November 26, 2018
Earlier this month, the United States (“U.S.”) Court of Appeals for the Eleventh Circuit overturned a lower court ruling and declared the state of Georgia’s laws, including annotations, are not covered by copyright and are free to share online. The defendant in this matter was Carl Malamud, whose non-profit Public.Resource.org is focused on ensuring open access to, among other things, U.S. laws, court records and government-produced video.
In May of 2013, Malamud bought a hard copy of the state of Georgia’s official laws, known as the Official Code of Georgia Annotated (“Code” or “OCGA”), for $1,207.02 (to buy a copy on CD reportedly cost $1,259.41). He scanned a copy of the OCGA, loaded it onto USB drives, and sent the USB drives to state officials and other prominent Georgia lawyers and policymakers. He enclosed a letter with the USB drives and ultimately posted the OCGA online.
State lawmakers responded with accusations of unlawful copying and claimed Malamud’s posting of the OCGA online infringed on the exclusive copyright of the state of Georgia. After ordering Malamud to cease and desist by destroying the files and removing the laws from his website, the state’s Code Revision Commission (“Revision Commission”) and state of Georgia sued Public.Resource.org for copyright infringement in federal court.
A major issue arose from the fact that the state of Georgia contracts out with LexisNexis, a private company, to “annotate” the law (i.e. give the law more context by providing case law interpretations and applications to the official Code). This, the Revision Commission argued, meant that “annotations, captions, catchlines, headings, history lines, editorial notes, cross-references, indices, title and chapter analyses, research references, amendment notes, Code Commission notes, and other material” included in the Code made the OCGA a copyrightable work.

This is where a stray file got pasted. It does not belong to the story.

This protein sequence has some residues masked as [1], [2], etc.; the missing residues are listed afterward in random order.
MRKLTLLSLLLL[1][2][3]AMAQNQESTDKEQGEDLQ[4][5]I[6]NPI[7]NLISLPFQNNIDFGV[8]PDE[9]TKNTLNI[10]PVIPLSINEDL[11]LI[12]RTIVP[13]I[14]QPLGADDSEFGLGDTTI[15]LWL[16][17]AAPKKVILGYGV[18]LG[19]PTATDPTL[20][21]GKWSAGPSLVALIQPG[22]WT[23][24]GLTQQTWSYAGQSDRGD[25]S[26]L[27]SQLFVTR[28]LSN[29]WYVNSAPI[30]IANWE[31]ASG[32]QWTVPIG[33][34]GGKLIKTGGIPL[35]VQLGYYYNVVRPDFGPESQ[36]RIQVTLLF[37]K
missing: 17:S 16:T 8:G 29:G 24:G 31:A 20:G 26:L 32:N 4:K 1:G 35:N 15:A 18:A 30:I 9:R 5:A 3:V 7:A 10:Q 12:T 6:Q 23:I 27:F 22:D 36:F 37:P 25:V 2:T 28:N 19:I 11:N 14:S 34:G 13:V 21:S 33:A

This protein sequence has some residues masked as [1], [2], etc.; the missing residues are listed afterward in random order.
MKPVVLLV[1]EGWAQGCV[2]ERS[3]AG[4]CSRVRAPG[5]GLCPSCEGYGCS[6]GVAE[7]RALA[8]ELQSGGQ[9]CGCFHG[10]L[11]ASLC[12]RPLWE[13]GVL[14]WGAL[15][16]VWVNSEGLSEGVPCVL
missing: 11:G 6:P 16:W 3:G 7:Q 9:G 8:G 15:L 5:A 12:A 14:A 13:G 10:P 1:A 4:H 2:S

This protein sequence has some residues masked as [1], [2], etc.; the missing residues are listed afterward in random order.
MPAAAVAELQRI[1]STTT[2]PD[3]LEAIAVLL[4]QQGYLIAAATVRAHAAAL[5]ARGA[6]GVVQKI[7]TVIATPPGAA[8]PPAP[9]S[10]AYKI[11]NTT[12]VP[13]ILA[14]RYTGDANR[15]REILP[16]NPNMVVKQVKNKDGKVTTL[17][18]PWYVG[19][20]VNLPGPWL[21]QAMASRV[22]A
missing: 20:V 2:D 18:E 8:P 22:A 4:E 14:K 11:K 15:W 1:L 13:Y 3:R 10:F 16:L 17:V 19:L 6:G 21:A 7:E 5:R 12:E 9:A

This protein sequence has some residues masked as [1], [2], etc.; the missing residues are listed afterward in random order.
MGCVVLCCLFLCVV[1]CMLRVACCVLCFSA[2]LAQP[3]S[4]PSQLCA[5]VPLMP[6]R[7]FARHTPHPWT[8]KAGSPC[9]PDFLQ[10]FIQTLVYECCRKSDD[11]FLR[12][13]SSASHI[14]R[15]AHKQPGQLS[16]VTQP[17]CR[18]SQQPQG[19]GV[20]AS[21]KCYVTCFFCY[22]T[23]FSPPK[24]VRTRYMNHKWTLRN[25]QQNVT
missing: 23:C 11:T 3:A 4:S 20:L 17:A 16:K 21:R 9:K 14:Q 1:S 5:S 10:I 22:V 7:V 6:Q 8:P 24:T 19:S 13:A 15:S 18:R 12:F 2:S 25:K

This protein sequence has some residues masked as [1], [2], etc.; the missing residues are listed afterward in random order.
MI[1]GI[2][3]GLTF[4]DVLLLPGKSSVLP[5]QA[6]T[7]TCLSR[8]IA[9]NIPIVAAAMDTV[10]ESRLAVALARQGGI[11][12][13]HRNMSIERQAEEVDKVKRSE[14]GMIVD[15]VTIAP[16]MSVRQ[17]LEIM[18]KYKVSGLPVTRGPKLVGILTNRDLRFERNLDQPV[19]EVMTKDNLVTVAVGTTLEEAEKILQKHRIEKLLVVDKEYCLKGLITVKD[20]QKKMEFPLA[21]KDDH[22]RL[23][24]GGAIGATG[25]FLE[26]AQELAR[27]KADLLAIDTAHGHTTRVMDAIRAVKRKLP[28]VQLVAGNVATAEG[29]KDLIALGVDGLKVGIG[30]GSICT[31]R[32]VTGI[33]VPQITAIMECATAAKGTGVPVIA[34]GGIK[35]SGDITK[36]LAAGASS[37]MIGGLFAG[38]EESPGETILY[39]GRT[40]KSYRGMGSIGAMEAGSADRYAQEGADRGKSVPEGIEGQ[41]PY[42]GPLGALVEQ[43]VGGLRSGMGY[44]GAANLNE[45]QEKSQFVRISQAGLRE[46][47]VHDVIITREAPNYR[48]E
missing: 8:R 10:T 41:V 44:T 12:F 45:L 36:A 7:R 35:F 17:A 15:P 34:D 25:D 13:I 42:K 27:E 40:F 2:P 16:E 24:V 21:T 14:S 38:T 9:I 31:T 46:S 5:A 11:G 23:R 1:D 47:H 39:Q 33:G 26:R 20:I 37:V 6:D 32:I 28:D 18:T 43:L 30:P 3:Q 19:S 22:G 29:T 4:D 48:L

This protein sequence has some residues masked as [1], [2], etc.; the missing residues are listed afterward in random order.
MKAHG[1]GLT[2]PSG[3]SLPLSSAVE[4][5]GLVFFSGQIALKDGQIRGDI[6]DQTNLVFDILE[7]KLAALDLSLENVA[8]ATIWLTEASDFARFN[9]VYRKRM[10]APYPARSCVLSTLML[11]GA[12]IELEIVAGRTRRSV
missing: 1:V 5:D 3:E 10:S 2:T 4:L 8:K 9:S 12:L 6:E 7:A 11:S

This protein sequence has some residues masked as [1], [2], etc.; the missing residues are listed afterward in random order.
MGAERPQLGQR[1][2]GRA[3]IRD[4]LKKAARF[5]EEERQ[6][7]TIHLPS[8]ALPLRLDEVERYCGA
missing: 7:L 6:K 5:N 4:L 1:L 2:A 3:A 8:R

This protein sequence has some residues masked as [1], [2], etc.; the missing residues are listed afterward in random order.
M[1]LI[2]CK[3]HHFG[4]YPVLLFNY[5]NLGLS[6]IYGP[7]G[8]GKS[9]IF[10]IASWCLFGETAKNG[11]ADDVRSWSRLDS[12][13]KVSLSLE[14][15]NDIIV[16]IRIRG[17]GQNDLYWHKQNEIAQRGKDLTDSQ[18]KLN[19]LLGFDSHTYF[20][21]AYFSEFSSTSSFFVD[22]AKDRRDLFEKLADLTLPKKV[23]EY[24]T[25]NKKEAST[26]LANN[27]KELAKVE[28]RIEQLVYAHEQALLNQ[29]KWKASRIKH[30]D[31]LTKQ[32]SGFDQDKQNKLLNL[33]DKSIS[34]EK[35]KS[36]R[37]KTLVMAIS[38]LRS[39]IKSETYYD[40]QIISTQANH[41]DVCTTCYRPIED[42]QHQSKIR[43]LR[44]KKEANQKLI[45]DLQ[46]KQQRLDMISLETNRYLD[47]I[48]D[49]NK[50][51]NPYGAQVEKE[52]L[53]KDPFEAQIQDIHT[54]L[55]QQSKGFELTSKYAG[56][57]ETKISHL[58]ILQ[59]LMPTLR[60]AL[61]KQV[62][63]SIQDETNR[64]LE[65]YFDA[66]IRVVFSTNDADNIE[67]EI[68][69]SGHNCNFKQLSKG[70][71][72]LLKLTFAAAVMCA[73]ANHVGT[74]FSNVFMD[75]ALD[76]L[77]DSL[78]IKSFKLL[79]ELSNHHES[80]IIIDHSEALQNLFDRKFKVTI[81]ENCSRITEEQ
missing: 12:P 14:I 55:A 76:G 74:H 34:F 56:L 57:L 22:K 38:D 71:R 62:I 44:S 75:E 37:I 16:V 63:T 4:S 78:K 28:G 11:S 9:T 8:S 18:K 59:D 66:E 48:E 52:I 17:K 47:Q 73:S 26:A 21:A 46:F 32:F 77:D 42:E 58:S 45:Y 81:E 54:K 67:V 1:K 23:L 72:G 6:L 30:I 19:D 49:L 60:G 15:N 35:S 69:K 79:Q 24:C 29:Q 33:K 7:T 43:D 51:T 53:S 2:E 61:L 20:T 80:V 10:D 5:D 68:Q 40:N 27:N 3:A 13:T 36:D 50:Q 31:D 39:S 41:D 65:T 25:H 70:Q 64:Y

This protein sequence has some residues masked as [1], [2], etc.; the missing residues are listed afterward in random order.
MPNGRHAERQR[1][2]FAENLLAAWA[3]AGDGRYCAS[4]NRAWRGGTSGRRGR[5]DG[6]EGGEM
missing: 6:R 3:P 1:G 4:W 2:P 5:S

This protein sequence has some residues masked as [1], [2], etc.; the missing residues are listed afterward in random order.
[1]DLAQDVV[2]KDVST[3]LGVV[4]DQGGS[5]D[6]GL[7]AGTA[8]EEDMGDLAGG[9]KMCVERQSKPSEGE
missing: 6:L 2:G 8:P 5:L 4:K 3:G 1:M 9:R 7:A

While acknowledging that this case was an “unusual” one since most official codes are not annotated, and most annotated codes are not official, U.S. District Judge Richard Story ruled in favor of the Revision Commission and the state of Georgia. Judge Story found that the annotations were “original words entitled to broad copyright protection” and that Public.Resource.org had “misappropriated every single word of every annotation using a bulk industrial electronic scanner.”
The U.S. Court of Appeals for the Eleventh Circuit reversed the lower court’s decision and declared the OCGA, notwithstanding its annotations, is not subject to copyright. The appeals court made clear that Georgia’s state laws are “attributable to the constructive authorship of the People,” and recognized that access to the law is a fundamental aspect of a democratic system, not simply a matter of copyright ownership and profitability:
From the earliest day of the Republic, under federal copyright law, copyright interests have vested in the author of the work. Authorship, therefore, is central to many questions that arise under the Copyright Act, 17 U.S.C. § 101 et seq. This case is no exception. In most states the “official” code is comprised of statutory text alone, and all agree that a state’s codification cannot be copyrighted because the authorship is ultimately attributable to the People.
To navigate the ambiguities surrounding how to characterize this work, we resort to first principles … In particular, we rely on the identity of the public officials who created the work, the authoritativeness of the work, and the process by which the work was created. These are critical markers. Where all three point in the direction that a work was made in the exercise of sovereign power … it follows that the work would be attributable to the constructive authorship of the People, and therefore uncopyrightable.